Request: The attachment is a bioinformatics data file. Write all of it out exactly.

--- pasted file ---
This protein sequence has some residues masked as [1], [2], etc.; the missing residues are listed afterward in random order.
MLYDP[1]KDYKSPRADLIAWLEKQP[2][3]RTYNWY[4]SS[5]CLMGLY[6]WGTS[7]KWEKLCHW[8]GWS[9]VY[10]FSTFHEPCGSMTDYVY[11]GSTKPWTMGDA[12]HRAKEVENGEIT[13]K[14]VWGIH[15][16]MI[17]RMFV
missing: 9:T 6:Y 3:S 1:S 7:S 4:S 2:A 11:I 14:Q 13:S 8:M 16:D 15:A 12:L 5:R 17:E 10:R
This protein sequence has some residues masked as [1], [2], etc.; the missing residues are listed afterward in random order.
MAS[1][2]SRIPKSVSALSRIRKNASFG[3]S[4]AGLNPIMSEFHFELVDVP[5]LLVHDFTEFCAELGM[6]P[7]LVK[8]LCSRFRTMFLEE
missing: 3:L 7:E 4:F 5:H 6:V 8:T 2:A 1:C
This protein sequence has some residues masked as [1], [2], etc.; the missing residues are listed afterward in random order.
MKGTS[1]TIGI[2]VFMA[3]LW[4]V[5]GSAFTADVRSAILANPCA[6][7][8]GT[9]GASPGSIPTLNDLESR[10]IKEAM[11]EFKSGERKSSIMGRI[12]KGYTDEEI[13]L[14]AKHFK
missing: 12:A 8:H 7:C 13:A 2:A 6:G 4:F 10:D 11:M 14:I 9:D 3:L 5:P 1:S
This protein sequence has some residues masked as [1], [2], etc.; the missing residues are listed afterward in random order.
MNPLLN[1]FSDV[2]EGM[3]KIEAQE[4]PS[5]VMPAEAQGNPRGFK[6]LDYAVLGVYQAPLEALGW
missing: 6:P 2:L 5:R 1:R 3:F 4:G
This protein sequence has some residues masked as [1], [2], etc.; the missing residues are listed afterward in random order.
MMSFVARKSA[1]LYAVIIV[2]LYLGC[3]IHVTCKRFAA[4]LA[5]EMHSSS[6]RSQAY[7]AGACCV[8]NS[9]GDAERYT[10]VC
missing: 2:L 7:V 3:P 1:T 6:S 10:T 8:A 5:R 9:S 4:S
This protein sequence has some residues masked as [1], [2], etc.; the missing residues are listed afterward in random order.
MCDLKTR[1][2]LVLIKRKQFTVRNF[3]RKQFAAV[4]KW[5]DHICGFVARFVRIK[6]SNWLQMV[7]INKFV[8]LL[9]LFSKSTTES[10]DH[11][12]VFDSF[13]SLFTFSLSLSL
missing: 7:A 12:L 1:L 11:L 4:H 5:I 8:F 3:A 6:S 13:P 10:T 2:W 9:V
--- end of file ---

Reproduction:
This protein sequence has some residues masked as [1], [2], etc.; the missing residues are listed afterward in random order.
MLYDP[1]KDYKSPRADLIAWLEKQP[2][3]RTYNWY[4]SS[5]CLMGLY[6]WGTS[7]KWEKLCHW[8]GWS[9]VY[10]FSTFHEPCGSMTDYVY[11]GSTKPWTMGDA[12]HRAKEVENGEIT[13]K[14]VWGIH[15][16]MI[17]RMFV
missing: 9:T 6:Y 3:S 1:S 7:S 4:S 2:A 11:I 14:Q 13:S 8:M 16:D 15:A 12:L 5:R 17:E 10:R
This protein sequence has some residues masked as [1], [2], etc.; the missing residues are listed afterward in random order.
MAS[1][2]SRIPKSVSALSRIRKNASFG[3]S[4]AGLNPIMSEFHFELVDVP[5]LLVHDFTEFCAELGM[6]P[7]LVK[8]LCSRFRTMFLEE
missing: 3:L 7:E 4:F 5:H 6:V 8:T 2:A 1:C
This protein sequence has some residues masked as [1], [2], etc.; the missing residues are listed afterward in random order.
MKGTS[1]TIGI[2]VFMA[3]LW[4]V[5]GSAFTADVRSAILANPCA[6][7][8]GT[9]GASPGSIPTLNDLESR[10]IKEAM[11]EFKSGERKSSIMGRI[12]KGYTDEEI[13]L[14]AKHFK
missing: 12:A 8:H 7:C 13:A 2:A 6:G 4:F 10:D 11:M 14:I 9:D 3:L 5:P 1:S
This protein sequence has some residues masked as [1], [2], etc.; the missing residues are listed afterward in random order.
MNPLLN[1]FSDV[2]EGM[3]KIEAQE[4]PS[5]VMPAEAQGNPRGFK[6]LDYAVLGVYQAPLEALGW
missing: 6:P 2:L 5:R 1:R 3:F 4:G
This protein sequence has some residues masked as [1], [2], etc.; the missing residues are listed afterward in random order.
MMSFVARKSA[1]LYAVIIV[2]LYLGC[3]IHVTCKRFAA[4]LA[5]EMHSSS[6]RSQAY[7]AGACCV[8]NS[9]GDAERYT[10]VC
missing: 2:L 7:V 3:P 1:T 6:S 10:T 8:A 5:R 9:S 4:S
This protein sequence has some residues masked as [1], [2], etc.; the missing residues are listed afterward in random order.
MCDLKTR[1][2]LVLIKRKQFTVRNF[3]RKQFAAV[4]KW[5]DHICGFVARFVRIK[6]SNWLQMV[7]INKFV[8]LL[9]LFSKSTTES[10]DH[11][12]VFDSF[13]SLFTFSLSLSL
missing: 7:A 12:L 1:L 11:L 4:H 5:I 8:F 3:A 6:S 13:P 10:T 2:W 9:V